Tuesday, April 29, 2008

Nearly a year later...

It has been almost a year since I decided that I had some "wisdom" worthy to be what I will roughly deem as "published" on the internet. In that time, life has gotten busier, I have gotten old, and I have officially become a "writer" - yes, it is true, I sold my very first completed article to INSIGHT magazine. It will be published in July.
While it seems this amazing news would encourage me, or just plain make me want to jump out of my skin for joy, the truth is, I am about as discouraged as I could possibly get right now. My last year has been wasted in almost everyway except one - I have met some amazing new friends and have been matured as a person through their investments in my life.
But my writing has been almost non-exsistant since August, when I sucessfully finished the Apprenticeship level of the Christian Writers Guild Journeyman course. It was an amazing experience, teaching me far more than I had ever expected to learn, but now here I sit. 2008, twenty-two years old, bombarded with fifty-million doubts about if I was ever really meant to be a writer.

BUT this week has changed a little of that. And for all of you would-be writers out there, who are getting discouraged that maybe, just maybe, this isn't their "thing", perhaps that desire to write was just a one-time fluke, here are a few things to get you back to that notebook/computer/journal/etc.

Watch 'You've Got Mail' - Yep, you heard me. Now be happy! I just gave you a tremendously easy task to go watch a movie! So rent it or pull it out of your DVD cabinet (because like 82% of the population owns You've Got Mail, right?) and sit in front of that TV screen you've been trying to get away from with a mug of hot coffee or cocoa for TWO WHOLE VALUBLE HOURS. If you really ARE a writer, your time will have been well spent: no writer could sit through that movie without the almost overwhelming urge to write "nothings" for the whole world to read. And if you AREN'T a writer, well, at least you enjoyed yourself.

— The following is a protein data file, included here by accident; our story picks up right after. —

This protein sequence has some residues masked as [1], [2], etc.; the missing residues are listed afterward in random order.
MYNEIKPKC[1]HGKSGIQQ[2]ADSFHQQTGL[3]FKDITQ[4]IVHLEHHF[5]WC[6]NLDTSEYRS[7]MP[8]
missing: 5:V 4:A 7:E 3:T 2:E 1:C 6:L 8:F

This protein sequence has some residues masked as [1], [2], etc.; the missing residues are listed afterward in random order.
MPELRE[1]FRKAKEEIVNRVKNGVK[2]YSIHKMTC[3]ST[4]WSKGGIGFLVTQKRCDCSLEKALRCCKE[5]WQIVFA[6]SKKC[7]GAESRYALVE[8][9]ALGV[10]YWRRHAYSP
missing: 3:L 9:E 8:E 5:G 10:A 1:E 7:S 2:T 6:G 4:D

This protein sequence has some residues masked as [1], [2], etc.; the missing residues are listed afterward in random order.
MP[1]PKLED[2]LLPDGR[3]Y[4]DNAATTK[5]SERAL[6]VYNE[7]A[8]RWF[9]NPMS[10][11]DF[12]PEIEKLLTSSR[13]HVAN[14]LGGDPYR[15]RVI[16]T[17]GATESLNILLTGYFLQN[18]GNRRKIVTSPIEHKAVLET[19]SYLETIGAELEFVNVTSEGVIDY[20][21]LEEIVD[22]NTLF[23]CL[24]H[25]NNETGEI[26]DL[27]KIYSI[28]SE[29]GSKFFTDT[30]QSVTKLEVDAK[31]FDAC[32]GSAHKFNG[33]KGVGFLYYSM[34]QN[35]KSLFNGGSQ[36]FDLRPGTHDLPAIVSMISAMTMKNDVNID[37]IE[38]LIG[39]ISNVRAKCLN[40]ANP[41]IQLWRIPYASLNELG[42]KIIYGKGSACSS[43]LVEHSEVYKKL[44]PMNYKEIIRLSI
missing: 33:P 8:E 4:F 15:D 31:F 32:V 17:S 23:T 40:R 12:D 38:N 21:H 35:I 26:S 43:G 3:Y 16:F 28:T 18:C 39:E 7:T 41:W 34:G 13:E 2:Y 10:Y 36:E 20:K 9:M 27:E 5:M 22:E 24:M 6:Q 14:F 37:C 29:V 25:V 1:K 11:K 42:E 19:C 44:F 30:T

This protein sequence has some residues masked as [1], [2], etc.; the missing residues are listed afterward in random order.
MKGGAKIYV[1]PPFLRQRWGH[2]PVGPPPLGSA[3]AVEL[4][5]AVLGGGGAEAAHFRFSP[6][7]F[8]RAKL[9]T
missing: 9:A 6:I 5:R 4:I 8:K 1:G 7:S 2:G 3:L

Read 'Do Hard Things' - Written by teenagers Brett & Alex Harris, this book is sure to get to even the twenty-somethings. I have been reading it all day and it is killing me that I have wasted so much of my life. Trust me, this book will get to you, no matter what age you are. It is time to REBEL against low expectations that say just keep "living" in your rut and get off your butt and do HARD things! (And we all know that writing is anything but easy!)

OK, so I've got you writing and reading, but of course we all know the most important thing:

WRITE! - Write! Write! Write! Until your hand falls asleep and you are sick of words and your computer is as hot as a 400' preheated oven - WRITE! If you are like me and haven't written in a while, it will be tough going: my writers brain and writers hands are rusty. I hate almost everything that comes out of my slow-dripping faucet of connected words. But is won't be long, and you will start to recognize a little polish, a little flair, a little glimpse of your former writing self that you used to be proud of.
God promises that with dilligence comes results, and His results are worth having. He will not be able to speak to or through the lazy, rusty, undiciplined writer.

So that's it. I have nothing more to say. It is time for me to get back to work. You too! Get going!

What are you still doing here??? Its over! Go home! :)

Thursday, May 3, 2007

On Writing - by me

It is a terrible thing to be lazy when you have writing to do. True boredom sets in over those days, weeks, (months for me) that you have SO much to do and just never want to do it.

I am behind 4 lessons now. These lessons are suppose to be submitted at the very liberal rate of every two weeks, but, due to excessive "boredom" and a prolonged sickness (going on 6 weeks now), I have let my writing notebook be buried under a stack of Bronte books from the library, 2 weeks worth of newspapers to go through and clip, and a month's worth of receipts, bank statements & withdraw slips, and denied credit card applications that I mean to contest one day.

BUT, last night, I became convinced that it was time to buckle down and get to work.
Dad had asked me his every month question "How is writing going?". Last month I faked a coughing fit, but this time my throat just hurt too bad. I was forced to tell the truth. "It is nonexistent, as of two months ago."
Dad left it at that (the dissapointed look on his face working wonders), and then Mom took over - "But you know Dad paid a ton of money for this course. And aren't you supposed to have book written by the time you are done? When is that, by the way?"
"End of July," I answered reluctantly, "But I don't know where you got the idea that I'm supposed to have a whole BOOK finished."
"That's what you told me when you wanted us to pay for the course. And that's what I've been telling all of my friends."